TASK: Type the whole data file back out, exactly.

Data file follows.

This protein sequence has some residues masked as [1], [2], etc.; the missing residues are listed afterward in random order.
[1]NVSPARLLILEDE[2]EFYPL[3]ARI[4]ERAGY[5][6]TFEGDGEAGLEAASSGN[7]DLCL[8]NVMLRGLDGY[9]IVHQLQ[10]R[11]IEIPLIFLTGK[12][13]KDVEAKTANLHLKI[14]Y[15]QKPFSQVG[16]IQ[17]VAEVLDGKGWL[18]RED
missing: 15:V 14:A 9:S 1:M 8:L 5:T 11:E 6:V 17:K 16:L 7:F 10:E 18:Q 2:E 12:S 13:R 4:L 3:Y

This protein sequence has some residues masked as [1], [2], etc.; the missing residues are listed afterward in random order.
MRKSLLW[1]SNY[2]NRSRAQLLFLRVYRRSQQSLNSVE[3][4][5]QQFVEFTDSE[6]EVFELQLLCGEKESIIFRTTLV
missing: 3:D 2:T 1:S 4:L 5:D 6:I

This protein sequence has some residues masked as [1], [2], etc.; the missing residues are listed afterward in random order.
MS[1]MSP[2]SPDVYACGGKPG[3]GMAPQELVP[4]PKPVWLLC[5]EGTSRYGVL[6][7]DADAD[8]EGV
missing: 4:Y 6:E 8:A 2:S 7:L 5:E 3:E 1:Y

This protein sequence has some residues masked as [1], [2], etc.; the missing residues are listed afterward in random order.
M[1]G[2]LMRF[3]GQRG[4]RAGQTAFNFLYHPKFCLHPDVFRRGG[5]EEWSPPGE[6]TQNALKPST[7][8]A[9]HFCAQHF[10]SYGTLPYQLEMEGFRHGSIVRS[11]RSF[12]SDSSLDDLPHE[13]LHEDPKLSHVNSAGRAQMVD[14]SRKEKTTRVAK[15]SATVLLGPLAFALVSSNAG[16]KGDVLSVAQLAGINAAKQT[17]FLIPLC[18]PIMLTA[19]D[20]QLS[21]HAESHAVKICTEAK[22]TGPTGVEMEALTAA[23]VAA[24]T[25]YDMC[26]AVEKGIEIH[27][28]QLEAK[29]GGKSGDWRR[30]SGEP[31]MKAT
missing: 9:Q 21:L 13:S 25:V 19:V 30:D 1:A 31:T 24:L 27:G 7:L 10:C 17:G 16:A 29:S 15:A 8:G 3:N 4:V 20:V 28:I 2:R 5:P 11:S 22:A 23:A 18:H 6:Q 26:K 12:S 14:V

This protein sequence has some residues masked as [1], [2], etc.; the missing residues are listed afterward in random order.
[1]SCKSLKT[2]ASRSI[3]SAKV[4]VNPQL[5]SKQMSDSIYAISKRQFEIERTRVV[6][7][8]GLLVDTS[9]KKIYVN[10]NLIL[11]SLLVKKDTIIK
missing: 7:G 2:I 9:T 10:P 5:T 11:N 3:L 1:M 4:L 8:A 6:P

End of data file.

This protein sequence has some residues masked as [1], [2], etc.; the missing residues are listed afterward in random order.
[1]NVSPARLLILEDE[2]EFYPL[3]ARI[4]ERAGY[5][6]TFEGDGEAGLEAASSGN[7]DLCL[8]NVMLRGLDGY[9]IVHQLQ[10]R[11]IEIPLIFLTGK[12][13]KDVEAKTANLHLKI[14]Y[15]QKPFSQVG[16]IQ[17]VAEVLDGKGWL[18]RED
missing: 15:V 14:A 9:S 1:M 8:L 5:T 11:E 6:V 17:K 16:L 7:F 10:E 18:Q 2:E 12:S 13:R 4:L 3:Y

This protein sequence has some residues masked as [1], [2], etc.; the missing residues are listed afterward in random order.
MRKSLLW[1]SNY[2]NRSRAQLLFLRVYRRSQQSLNSVE[3][4][5]QQFVEFTDSE[6]EVFELQLLCGEKESIIFRTTLV
missing: 3:D 2:T 1:S 4:L 5:D 6:I

This protein sequence has some residues masked as [1], [2], etc.; the missing residues are listed afterward in random order.
MS[1]MSP[2]SPDVYACGGKPG[3]GMAPQELVP[4]PKPVWLLC[5]EGTSRYGVL[6][7]DADAD[8]EGV
missing: 4:Y 6:E 8:A 2:S 7:L 5:E 3:E 1:Y

This protein sequence has some residues masked as [1], [2], etc.; the missing residues are listed afterward in random order.
M[1]G[2]LMRF[3]GQRG[4]RAGQTAFNFLYHPKFCLHPDVFRRGG[5]EEWSPPGE[6]TQNALKPST[7][8]A[9]HFCAQHF[10]SYGTLPYQLEMEGFRHGSIVRS[11]RSF[12]SDSSLDDLPHE[13]LHEDPKLSHVNSAGRAQMVD[14]SRKEKTTRVAK[15]SATVLLGPLAFALVSSNAG[16]KGDVLSVAQLAGINAAKQT[17]FLIPLC[18]PIMLTA[19]D[20]QLS[21]HAESHAVKICTEAK[22]TGPTGVEMEALTAA[23]VAA[24]T[25]YDMC[26]AVEKGIEIH[27][28]QLEAK[29]GGKSGDWRR[30]SGEP[31]MKAT
missing: 9:Q 21:L 13:S 25:V 19:V 30:D 1:A 31:T 24:L 27:G 7:L 10:C 17:G 16:A 29:S 15:A 8:G 3:N 4:V 20:V 28:I 2:R 5:P 11:S 22:A 23:A 18:H 6:Q 26:K 12:S 14:V

This protein sequence has some residues masked as [1], [2], etc.; the missing residues are listed afterward in random order.
[1]SCKSLKT[2]ASRSI[3]SAKV[4]VNPQL[5]SKQMSDSIYAISKRQFEIERTRVV[6][7][8]GLLVDTS[9]KKIYVN[10]NLIL[11]SLLVKKDTIIK
missing: 7:G 2:I 9:T 10:P 5:T 11:N 3:L 1:M 4:L 8:A 6:P